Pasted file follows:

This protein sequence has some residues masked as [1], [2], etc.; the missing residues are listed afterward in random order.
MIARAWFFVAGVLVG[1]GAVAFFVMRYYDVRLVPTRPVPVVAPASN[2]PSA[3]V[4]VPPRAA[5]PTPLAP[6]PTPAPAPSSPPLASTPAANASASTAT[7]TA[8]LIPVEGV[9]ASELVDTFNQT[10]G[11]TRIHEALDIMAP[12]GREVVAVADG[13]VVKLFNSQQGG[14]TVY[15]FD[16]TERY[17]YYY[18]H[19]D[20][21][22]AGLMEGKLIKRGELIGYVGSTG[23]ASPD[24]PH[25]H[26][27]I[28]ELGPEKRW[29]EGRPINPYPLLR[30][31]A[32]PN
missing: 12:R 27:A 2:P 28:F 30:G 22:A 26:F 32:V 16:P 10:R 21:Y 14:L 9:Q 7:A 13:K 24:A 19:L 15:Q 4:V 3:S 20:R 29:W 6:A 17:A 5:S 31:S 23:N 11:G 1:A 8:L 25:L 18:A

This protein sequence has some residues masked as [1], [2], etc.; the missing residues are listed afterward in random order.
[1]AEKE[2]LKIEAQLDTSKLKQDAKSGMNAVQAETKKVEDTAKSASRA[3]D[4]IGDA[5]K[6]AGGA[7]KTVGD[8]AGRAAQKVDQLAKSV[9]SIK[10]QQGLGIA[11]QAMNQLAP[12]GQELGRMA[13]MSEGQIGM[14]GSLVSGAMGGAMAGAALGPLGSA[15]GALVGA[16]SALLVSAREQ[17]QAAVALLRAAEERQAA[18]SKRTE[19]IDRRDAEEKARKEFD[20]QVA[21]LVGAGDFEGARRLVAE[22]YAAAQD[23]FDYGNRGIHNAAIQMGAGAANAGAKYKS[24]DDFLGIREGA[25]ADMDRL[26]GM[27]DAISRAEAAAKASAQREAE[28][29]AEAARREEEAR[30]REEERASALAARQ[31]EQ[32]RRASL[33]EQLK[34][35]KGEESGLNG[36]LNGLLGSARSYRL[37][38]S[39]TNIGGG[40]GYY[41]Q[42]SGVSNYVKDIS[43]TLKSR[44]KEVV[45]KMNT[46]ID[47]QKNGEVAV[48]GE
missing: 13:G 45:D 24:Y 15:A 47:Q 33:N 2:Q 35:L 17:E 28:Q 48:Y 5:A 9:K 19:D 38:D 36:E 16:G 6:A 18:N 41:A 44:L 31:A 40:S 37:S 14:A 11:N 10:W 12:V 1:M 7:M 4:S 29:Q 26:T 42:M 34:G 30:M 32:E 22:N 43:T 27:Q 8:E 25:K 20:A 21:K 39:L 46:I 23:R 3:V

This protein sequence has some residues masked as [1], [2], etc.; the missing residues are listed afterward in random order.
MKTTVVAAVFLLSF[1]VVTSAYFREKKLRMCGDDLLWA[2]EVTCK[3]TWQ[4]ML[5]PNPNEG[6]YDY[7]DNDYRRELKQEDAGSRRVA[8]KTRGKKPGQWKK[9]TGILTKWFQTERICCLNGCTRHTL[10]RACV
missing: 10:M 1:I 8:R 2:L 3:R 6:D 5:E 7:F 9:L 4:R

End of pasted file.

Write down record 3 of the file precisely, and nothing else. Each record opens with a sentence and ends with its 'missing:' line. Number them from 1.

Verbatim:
This protein sequence has some residues masked as [1], [2], etc.; the missing residues are listed afterward in random order.
MKTTVVAAVFLLSF[1]VVTSAYFREKKLRMCGDDLLWA[2]EVTCK[3]TWQ[4]ML[5]PNPNEG[6]YDY[7]DNDYRRELKQEDAGSRRVA[8]KTRGKKPGQWKK[9]TGILTKWFQTERICCLNGCTRHTL[10]RACV
missing: 10:M 1:I 8:R 2:L 3:R 6:D 5:E 7:F 9:L 4:R